”U.S. business philosophy seems to be closing in on itself — it always has to be their model, their way of doing things,” said a 28-year-old consultant with a top American auditor in São Paulo, who has applied for an M.B.A. at the Universidade Católica Portuguesa in Lisbon, but has not yet told her employers. ”I think the people I meet in Europe will be more cosmopolitan,” she said, ”and I think that will reflect in the course.”
Some applicants also say that with Brazil and Argentina now both under left-leaning governments that want to bolster industry, European courses that traditionally have closer links with industry rather than with finance might be more useful.
That, said Filipe Salgado, 25, who has worked at Citibank in São Paulo for six years, is why he is applying to three European business schools. ”If I want to get into industry afterward,” he said, ”I think maybe I will fit in better with a European M.B.A.”
Others say American schools, perhaps because they invented the M.B.A., are simply too important to pass up.
”Harvard is a brilliant brand name whether you’re in Alaska or China,” said Emiliano Machado, 27, who is applying to Harvard and Insead, and plans to return to Brazil after he gets his degree to take over his family’s construction firm.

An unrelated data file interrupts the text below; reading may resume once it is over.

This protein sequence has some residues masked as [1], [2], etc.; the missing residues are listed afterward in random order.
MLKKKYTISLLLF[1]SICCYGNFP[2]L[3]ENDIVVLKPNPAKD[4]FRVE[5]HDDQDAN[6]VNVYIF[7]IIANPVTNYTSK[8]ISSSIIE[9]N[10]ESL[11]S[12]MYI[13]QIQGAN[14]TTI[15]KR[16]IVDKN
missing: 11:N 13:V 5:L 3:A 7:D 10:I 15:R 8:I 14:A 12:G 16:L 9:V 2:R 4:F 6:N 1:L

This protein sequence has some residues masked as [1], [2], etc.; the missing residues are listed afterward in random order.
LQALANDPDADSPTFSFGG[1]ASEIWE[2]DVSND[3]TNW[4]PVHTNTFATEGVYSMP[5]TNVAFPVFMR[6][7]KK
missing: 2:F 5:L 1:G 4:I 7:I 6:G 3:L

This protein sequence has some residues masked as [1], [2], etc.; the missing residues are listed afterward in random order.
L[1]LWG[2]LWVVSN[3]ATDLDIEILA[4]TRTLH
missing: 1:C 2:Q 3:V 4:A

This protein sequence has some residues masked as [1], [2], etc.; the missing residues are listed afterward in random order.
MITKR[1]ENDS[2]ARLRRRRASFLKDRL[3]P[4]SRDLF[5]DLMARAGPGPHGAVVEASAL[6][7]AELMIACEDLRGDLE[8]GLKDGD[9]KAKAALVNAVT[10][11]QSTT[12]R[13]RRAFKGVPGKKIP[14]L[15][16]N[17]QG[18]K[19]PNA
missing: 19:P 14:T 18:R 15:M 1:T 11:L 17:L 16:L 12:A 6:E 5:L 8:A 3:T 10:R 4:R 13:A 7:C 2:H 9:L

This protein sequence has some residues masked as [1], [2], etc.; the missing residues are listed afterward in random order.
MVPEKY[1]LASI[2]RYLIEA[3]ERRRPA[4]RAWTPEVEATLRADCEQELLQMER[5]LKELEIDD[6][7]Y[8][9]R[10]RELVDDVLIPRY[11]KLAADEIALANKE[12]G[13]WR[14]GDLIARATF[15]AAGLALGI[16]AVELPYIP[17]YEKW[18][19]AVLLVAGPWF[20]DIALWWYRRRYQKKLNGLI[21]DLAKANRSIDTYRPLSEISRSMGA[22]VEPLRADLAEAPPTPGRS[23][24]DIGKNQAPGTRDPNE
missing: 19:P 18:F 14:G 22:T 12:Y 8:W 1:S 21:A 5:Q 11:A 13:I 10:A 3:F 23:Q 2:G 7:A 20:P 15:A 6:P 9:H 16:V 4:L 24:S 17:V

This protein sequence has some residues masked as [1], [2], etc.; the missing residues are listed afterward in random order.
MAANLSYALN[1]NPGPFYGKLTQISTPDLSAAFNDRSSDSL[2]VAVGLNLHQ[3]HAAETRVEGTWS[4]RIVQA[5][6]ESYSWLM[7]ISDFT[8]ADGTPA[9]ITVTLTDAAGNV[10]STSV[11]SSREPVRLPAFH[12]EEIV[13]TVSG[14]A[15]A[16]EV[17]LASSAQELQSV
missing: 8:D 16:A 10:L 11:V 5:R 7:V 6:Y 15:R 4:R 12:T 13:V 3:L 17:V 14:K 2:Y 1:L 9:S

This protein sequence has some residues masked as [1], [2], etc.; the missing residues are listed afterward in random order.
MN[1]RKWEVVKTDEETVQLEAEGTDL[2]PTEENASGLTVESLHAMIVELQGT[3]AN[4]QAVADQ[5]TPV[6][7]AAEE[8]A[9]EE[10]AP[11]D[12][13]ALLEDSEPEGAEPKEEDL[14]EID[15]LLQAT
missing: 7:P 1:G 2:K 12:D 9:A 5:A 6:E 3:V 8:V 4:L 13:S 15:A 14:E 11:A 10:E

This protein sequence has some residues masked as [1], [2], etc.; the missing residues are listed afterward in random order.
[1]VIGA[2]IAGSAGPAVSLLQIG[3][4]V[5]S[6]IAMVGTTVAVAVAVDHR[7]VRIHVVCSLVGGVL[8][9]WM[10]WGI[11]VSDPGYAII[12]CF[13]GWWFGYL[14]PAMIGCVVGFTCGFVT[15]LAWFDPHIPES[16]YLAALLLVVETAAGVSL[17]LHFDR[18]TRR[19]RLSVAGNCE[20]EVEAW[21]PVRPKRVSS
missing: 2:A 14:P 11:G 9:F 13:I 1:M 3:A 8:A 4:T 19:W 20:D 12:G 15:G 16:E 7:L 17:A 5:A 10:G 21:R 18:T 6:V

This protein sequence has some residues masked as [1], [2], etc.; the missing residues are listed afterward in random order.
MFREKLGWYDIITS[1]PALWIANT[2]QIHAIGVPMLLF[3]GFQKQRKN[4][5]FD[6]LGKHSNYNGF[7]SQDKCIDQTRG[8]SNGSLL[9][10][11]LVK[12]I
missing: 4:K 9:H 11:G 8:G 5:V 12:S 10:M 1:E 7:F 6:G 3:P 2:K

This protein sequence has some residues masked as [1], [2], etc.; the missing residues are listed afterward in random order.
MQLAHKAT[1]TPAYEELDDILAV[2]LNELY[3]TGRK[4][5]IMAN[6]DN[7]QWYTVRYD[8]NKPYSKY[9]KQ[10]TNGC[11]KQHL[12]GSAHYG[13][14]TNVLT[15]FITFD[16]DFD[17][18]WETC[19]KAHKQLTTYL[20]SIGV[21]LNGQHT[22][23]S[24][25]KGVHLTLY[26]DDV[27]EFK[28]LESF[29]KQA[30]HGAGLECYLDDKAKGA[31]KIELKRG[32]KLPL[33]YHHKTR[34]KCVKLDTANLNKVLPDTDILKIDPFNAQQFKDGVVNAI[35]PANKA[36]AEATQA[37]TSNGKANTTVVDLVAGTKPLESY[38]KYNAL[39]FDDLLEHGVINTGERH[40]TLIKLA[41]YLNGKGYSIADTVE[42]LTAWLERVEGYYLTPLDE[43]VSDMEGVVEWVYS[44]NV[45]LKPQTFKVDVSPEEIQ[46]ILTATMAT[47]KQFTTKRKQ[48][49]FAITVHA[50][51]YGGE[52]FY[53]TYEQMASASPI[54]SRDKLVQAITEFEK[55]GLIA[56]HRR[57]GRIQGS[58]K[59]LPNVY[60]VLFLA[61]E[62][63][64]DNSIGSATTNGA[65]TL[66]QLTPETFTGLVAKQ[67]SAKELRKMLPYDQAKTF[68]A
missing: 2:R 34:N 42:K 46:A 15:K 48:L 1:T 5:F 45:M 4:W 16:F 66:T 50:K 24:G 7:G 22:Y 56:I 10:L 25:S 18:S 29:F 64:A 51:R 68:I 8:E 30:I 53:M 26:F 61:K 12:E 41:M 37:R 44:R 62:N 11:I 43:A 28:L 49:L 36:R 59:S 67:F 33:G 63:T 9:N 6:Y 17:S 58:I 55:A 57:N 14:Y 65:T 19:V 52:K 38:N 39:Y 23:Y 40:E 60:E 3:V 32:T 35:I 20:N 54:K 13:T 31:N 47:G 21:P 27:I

Nicolas Scafuro, 28, the owner of an online entertainment and advertising agency, applied to M.I.T. because it ”is top in technology and for training leaders of new ventures, and my market, the Internet, is much more linked to the U.S. than to Europe.”
But even Mr. Scafuro, who plans to attend the institute in the fall, acknowledges that ”it is perhaps not the most favorable moment to go study in the United States.”
Among other things, the economic downturn has left many non-American M.B.A. students out in the cold when it comes to securing a summer job.
”We are not treated the same when recruitment time comes around,” said Marcos García March, a Spanish M.B.A. student between years at the Leonard N. Stern School of Business at New York University, who applied from Brazil, where he had been working. ”To hire a foreigner costs more in terms of paperwork, and companies don’t hire on an emotional basis.”
Mr. García March, speaking by phone from New York, also complained of tightened residence regulations in the United States since the Sept. 11 attacks and of increasingly touchy immigration officials.
”I have the impression of not being very welcome here,” he said. ”You get the feeling that you can always lose your privilege of studying in the United States and be deported even if you make just the slightest step out of line.’